The surface that gets the title may shock you.
We touch thousands of things everyday and it makes you wonder what could be lurking on those surfaces.
But the surface that's the filthiest? Gas pumps.
"I had no idea it's so filthy, I figured the seats in your bathroom are more dirty than that," said Texas motorist Richard Norris.
"No, not a chance. I had no idea. I know they're nasty smelling and looking, but I never gave that a thought," said another Texas motorist Jeff Eklund.
TexomaCare family physician Dr. Angela Latham agreed with Kimberly-Clark's findings.
"I think if you went and swabbed all those things that we all touch, you are going to find some things. Now I think the key to that is you don't want that to make it to your mouth or your nose," Dr. Latham said.
She also said germs are all over these surfaces because people constantly touch them and they're almost never cleaned.
"I think germs are all around us, and they always will be and we're going to have some exposure," she said.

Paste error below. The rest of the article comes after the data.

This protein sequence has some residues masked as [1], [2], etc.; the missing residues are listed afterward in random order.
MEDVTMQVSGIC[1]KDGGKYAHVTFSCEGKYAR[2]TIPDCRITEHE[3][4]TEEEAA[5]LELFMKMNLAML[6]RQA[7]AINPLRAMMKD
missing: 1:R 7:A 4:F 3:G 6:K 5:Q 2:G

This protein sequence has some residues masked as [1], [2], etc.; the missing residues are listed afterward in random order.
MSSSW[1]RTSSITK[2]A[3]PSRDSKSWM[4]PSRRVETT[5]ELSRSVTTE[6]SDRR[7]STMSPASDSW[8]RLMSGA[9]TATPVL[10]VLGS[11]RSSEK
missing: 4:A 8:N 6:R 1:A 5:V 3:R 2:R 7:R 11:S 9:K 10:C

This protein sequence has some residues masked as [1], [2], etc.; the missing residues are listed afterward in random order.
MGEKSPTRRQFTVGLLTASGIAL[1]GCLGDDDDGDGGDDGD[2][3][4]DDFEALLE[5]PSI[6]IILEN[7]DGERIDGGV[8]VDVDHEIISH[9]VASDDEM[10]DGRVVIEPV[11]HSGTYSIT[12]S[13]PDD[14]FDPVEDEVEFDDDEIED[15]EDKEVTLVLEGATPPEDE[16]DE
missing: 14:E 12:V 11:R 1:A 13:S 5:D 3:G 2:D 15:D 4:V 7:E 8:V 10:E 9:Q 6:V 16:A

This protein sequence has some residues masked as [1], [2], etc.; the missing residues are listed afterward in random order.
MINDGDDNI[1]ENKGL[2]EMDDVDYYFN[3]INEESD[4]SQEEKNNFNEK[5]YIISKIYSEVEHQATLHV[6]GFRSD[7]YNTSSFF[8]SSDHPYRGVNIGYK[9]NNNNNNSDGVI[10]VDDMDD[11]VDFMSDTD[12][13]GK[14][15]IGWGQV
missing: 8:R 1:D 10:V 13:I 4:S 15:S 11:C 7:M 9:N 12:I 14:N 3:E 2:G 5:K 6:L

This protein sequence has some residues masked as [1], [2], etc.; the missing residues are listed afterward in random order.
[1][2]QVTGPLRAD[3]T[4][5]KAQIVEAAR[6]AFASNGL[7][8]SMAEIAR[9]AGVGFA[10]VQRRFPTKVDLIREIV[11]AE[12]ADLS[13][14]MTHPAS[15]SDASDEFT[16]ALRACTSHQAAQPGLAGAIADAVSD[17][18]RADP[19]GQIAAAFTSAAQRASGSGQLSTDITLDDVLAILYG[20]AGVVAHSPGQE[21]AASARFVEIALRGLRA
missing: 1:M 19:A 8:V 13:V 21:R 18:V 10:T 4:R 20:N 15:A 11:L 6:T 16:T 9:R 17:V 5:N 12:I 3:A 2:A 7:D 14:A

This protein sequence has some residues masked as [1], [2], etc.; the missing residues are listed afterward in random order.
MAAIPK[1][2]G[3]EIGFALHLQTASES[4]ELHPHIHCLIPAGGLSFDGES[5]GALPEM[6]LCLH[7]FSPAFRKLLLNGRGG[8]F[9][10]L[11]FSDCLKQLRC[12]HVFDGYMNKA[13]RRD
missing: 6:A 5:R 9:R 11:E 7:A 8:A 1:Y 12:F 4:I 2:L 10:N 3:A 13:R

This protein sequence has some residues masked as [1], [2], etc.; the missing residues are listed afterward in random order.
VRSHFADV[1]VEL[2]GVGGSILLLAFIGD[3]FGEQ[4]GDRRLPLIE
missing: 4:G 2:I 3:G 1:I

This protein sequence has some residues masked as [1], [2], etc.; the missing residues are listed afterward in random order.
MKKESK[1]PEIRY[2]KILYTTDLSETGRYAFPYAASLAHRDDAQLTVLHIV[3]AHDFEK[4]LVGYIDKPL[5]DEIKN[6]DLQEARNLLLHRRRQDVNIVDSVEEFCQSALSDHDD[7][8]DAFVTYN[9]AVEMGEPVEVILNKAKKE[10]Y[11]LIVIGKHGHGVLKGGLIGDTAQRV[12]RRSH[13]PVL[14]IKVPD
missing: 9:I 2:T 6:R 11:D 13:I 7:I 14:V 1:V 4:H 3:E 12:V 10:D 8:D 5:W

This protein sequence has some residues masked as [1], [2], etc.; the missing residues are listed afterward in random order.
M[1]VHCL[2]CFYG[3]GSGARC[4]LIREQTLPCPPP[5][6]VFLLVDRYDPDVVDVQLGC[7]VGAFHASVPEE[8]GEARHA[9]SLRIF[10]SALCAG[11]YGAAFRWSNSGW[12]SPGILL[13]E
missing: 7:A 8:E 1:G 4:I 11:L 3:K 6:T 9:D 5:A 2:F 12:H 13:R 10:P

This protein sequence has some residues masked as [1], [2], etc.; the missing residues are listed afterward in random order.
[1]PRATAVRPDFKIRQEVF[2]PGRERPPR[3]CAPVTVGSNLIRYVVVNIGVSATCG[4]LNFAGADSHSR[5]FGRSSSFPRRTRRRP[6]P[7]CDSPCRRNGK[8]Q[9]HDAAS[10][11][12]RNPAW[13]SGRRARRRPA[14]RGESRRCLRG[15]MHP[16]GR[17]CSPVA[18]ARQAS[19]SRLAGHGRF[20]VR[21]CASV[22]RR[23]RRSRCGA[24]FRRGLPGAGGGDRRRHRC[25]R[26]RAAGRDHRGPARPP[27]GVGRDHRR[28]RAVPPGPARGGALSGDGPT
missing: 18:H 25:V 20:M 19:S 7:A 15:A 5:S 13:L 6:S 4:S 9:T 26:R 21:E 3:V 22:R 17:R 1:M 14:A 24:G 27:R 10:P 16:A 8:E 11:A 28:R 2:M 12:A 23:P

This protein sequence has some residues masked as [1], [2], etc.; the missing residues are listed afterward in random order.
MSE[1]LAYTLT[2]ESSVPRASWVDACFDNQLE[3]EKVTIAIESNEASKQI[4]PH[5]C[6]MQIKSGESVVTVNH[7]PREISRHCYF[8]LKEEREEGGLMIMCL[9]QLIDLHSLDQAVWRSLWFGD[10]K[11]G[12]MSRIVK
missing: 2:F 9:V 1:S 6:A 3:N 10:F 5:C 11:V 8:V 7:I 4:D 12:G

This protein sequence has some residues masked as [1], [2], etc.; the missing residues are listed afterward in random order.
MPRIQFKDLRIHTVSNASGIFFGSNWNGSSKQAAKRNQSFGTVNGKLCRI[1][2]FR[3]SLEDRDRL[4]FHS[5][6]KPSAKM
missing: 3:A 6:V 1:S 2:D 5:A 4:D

After Kimberly-Clark hygienists swabbed hundreds of surfaces in six U.S. cities, including Dallas, they found viruses, like ones that cause the common cold and flu, all over gas pumps.
They also found bacteria that causes staph infections, which can be spread person to person.
"I don't know what I got to do. I need to buy gas," said motorist Eklund.
Since not all of us can always have a pair of gloves every time you get gas, you can keep a bottle of hand sanitizer with you to stay on the safe side.
Or better yet, just wash your hands.
Dr. Latham added that it's also important to watch what you put into your body to help protect yourself from those germs.
"You want to make sure that your defenses are up and that you can fight them off. So all those things that momma always told you: get eight hours of sleep, drink eight glasses of water a day, eat your vegetables, you know, all those things that you know to do to take care of yourself, that's going to help you fight off any type of infection," said Dr. Latham.
Now that Jeff Eklund and Richard Norris knew how dirty gas pumps can be, both were in a hurry to get their hands clean.
"I either want gloves, the little plastic gloves to put on or sanitizer, which some of them do but I thought it was for the smell," said Eklund.
"I'm going to go in my truck and use some sanitizer right now," said Norris.
The Kimberly-Clark study also stated that on average, germs from people's hands transfer seven times before leaving the skin.
So it's best to make the extra effort to make sure you're protecting yourself from germs that will make you sick.